Miscellaneous

An 18th Century Bullfight and a Woman of Arles, France

A gentleman by the name of Wilson Moore undertook a trip to Holland, France, and Italy in the late 1700s. During his trip he wrote letters, and, later, while at the table of Duke Humphrey, he decided to send “his work into the world,” by publishing a book that described his “rambles” and was based…

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How Paris Was Painted in the Victorian Era

An American editor of the Baltimore American newspaper, visited Europe in the 1870s. His name was named Charles Carroll Fulton. During Fulton’s visit to Europe, one of the places he traveled to was Paris, France. While there he made several interesting observations. One interesting observation was how Paris was painted in the Victorian Era. Here…

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The Actress La Clairon’s Ghost Story

The girl born Clair Josèphe Hippolyte Leris became the famous French actress known as Mademoiselle La Clairon. Because of her fame, La Clairon wrote her Mémoires, a book that contained many interesting tidbits about her acting career. However, what seemed to generate the most interest from her book was “the celebrated history of the lady’s…

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Dwelling Numbers in Paris in the 1700 and 1800s

When the 1700s began, Paris was divided into twenty quarters and there were no dwelling numbers on any houses. Streets acquired their name from either the name of a noble’s mansion, a monastery or convent in the area, or from a special shop or industry. At the local level, a dwelling on a street was…

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Victorian Paris Street Cries

Victorian Paris street cries were plentiful and had a charm all their own. In fact, supposedly, one musician named Kastner thought the sounds and cries of Paris so interesting, he collected them. From this strange collection, he then created the “les cries de Paris” (the cries of Paris). Thus, it became a popular tradition at…

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Nine Singing Rules for 18th Century Singers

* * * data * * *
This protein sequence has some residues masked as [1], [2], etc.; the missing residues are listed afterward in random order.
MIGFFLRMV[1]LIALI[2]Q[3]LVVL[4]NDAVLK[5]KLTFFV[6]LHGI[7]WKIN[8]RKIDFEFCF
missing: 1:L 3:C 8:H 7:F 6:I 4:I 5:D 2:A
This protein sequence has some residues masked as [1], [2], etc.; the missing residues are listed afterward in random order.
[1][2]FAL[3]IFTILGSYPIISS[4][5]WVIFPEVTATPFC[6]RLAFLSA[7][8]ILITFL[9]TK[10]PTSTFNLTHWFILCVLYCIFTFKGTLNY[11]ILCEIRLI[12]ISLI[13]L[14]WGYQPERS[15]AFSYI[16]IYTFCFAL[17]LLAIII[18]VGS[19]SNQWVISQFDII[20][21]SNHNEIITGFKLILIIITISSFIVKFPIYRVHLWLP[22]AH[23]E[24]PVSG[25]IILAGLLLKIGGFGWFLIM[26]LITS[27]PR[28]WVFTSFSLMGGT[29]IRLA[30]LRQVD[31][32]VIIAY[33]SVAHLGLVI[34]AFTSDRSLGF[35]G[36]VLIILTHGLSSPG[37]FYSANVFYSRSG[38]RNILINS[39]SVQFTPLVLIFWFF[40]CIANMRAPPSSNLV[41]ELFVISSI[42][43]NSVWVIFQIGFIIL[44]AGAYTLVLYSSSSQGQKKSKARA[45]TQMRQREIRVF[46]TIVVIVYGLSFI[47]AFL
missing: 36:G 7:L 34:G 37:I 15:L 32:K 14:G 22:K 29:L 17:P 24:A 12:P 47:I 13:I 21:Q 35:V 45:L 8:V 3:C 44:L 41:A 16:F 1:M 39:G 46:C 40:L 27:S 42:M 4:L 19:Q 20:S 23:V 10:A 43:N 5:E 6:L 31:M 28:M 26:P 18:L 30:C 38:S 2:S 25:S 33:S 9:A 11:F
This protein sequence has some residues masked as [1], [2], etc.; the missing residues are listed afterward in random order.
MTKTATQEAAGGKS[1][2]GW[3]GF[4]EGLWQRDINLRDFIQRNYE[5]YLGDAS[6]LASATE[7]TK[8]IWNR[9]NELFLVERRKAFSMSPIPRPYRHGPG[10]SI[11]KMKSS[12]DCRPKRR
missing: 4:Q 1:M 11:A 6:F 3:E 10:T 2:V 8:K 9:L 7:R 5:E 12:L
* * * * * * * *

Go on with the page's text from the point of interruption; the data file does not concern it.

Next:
Singing was a popular activity in the 1700s. One writer noted that when there was a large group of singers, the worst singer was often the person who got the greatest pleasure from the activity. To ensure people got the most pleasure out of singing, numerous song books were published. Among them was one that…

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The Turk: An Automaton Chess Player Hoax

In 1767, an extraordinary automaton was designed by a Hungarian inventor named Wolfgang von Kempelen who promised the Empress Maria Theresa that he would construct an automaton within six months that would amuse, astound, and excite “the liveliest astonishment.” Six months later it appeared Kempelen had succeeded when he presented “The Turk.”

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Fortune-Telling and the Meaning of Food in Dreams in the 1800s

One popular way to determine a person’s fortune in the 1800s was through dreams. Dreams supposedly could foretell what would happen to a person and whether the person would have good or bad luck. For instance, if a person had a dream about barking dogs it was considered a sign of misfortune whereas a dream…

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18th Century French Salad-maker: Marquis of Albignac

Among the émigrés scattered all over Europe during the Reign of Terror was a man by the name of Marquis of Albignac. The Marquis had lost everything, both fortune and family. He survived living “in London on a trifling pension allowed him by the English government.”[1] However, the Marquis possessed one thing, determination. He wanted…

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